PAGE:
It’s been a long, difficult road for the staff members at Infinity Ward. Last week, development veteran David Braben — creator of Lost Winds and Elite — branded the studio “dead,” following the departure of over a third of the members of the original team.
“Whatever happens now, Infinity Ward as it was, is dead. The ‘brand’ may live on, but a company is its senior staff. Without them it is a different company, and at the very least will need all its seniors replacing — either by promotion from those remaining, or from outside.
That is not to say that those others might not do a really good job of making it work, but it will have a different mindset, a different approach, a different balance of experience. Tools and tech will carry over, but a company is a lot more than that. Give me Respawn, any day.”
To me, Braben’s death knell rings true. A video game franchise like Call of Duty is nothing less than popular art: the developer is the artist, the publisher the canvas, and the game the painting. To replace the developer is to create a mere copy, a shadow in the place of what existed before. What would a Picasso be without Picasso? A cheap replica that you can buy at Ikea for 10 bucks.
Art connoisseurs can tell the difference in an instant, and similarly the gaming community will notice drastic differences in the direction the Modern Warfare franchise takes. The Infinity Ward name will live on, but the mentality of innovation that rocketed MW2 to the top of the FPS genre will remain safely at Respawn Entertainment (we hope), and the existing franchise will be just a hollow shell of what existed before.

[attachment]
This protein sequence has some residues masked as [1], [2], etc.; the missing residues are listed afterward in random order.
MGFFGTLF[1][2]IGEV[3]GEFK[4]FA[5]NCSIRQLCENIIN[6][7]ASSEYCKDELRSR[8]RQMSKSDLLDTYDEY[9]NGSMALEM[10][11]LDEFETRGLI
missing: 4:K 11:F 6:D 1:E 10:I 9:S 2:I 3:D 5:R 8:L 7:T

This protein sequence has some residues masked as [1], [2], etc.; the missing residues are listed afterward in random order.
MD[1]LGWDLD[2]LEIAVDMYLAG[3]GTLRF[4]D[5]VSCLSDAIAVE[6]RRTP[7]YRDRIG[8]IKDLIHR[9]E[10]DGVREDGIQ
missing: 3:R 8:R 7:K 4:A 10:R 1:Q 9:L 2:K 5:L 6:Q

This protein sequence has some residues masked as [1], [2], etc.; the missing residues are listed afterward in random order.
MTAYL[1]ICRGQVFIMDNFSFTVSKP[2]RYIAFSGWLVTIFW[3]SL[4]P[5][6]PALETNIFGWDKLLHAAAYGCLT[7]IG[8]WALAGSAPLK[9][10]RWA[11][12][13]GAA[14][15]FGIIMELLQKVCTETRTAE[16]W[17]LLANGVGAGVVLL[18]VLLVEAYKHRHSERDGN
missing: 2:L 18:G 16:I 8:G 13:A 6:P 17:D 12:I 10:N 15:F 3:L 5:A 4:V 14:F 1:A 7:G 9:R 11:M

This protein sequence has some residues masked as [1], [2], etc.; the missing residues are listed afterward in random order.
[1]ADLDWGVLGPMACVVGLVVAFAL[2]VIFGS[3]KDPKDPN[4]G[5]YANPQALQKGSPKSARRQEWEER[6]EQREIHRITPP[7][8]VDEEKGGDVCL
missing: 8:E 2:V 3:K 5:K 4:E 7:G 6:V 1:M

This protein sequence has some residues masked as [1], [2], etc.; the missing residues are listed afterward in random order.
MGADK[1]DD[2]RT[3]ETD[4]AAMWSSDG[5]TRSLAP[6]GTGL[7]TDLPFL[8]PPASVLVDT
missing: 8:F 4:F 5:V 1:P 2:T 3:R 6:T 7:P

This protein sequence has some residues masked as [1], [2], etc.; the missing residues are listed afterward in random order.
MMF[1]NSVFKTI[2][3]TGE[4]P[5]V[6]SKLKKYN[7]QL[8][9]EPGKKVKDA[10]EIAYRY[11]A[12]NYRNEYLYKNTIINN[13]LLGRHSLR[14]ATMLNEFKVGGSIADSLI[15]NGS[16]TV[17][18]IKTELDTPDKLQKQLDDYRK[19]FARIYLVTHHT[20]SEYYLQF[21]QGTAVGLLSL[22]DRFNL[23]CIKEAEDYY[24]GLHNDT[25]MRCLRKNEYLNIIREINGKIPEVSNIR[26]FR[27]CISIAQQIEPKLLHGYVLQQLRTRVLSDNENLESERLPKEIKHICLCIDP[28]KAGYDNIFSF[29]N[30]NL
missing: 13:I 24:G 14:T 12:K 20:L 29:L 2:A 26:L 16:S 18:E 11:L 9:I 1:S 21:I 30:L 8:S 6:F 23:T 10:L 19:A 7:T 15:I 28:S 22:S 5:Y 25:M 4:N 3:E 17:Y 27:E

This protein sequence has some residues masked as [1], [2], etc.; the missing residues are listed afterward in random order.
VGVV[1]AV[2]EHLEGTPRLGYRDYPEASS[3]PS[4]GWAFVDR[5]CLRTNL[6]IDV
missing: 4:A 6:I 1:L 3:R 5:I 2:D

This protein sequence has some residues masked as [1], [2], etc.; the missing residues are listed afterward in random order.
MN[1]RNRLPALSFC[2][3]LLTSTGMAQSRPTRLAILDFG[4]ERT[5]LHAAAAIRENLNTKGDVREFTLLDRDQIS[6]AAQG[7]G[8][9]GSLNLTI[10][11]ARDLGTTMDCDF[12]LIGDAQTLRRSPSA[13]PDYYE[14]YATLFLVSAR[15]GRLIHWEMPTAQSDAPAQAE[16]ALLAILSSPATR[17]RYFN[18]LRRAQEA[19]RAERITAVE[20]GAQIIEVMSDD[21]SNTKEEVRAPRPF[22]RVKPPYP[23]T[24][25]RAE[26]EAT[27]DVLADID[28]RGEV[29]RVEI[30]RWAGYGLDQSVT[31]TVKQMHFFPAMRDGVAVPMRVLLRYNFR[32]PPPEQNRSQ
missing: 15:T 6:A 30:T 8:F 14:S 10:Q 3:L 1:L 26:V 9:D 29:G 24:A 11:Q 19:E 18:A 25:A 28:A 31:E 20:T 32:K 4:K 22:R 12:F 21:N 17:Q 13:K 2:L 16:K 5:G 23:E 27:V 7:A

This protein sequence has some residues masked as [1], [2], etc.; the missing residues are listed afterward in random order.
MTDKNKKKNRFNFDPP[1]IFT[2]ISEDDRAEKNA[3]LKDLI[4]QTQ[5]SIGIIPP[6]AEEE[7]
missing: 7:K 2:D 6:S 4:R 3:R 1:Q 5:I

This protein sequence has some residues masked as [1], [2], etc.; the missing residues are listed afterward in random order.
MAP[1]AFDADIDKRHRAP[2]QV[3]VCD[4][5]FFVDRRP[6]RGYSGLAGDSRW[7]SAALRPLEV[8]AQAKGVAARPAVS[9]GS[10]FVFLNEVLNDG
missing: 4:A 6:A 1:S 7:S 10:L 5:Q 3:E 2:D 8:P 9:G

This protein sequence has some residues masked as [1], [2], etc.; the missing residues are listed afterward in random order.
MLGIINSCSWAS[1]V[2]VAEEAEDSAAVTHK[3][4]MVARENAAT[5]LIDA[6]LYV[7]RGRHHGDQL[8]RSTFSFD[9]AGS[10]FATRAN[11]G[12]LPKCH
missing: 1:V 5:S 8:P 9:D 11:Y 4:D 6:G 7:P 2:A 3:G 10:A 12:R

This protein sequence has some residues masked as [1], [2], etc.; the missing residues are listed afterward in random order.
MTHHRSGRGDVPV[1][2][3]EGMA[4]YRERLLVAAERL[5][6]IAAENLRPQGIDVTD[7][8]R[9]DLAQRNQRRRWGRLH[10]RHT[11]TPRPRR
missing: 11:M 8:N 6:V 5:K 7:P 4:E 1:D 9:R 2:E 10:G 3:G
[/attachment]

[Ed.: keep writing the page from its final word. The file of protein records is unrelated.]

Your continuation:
Others, like Michael Pachter, have a different perspective:
“I think that the gaming press and hardcore gamers may discern a real or imagined difference, but am not sure that the typical consumer will see a difference.
The remaining core is still around 70 people strong all of whom have worked on the last two versions of Modern Warfare. They will use the same engine, many of the same art assets, and my guess is that they are pretty skilled developers.
Activision recognises the importance of the franchise, and will dedicate whatever resources are necessary to turn out a quality product. And, in case you didn’t notice, the people at IW make a ton of money, so Activision should have no trouble recruiting high quality replacements for the people who left.”
I love ragging on Pachter, because he’s the personification of the faceless corporations that care only about the shareholder’s interests, and have no interest in the people who’ll actually be playing the games. His argument doesn’t hold up in my mind, either — assets or no assets, the spirit of the developer is gone, and the collective work ethic at IW’s surely taken a hit given the recent events. Then again, the only thing Pachter and Activision worry about is the profit margin, so we’ll have little chance of changing his mind.
For now, we can only wait — wait until Black Ops comes out, that is. Or wait for Respawn to get their developers together and actually do something.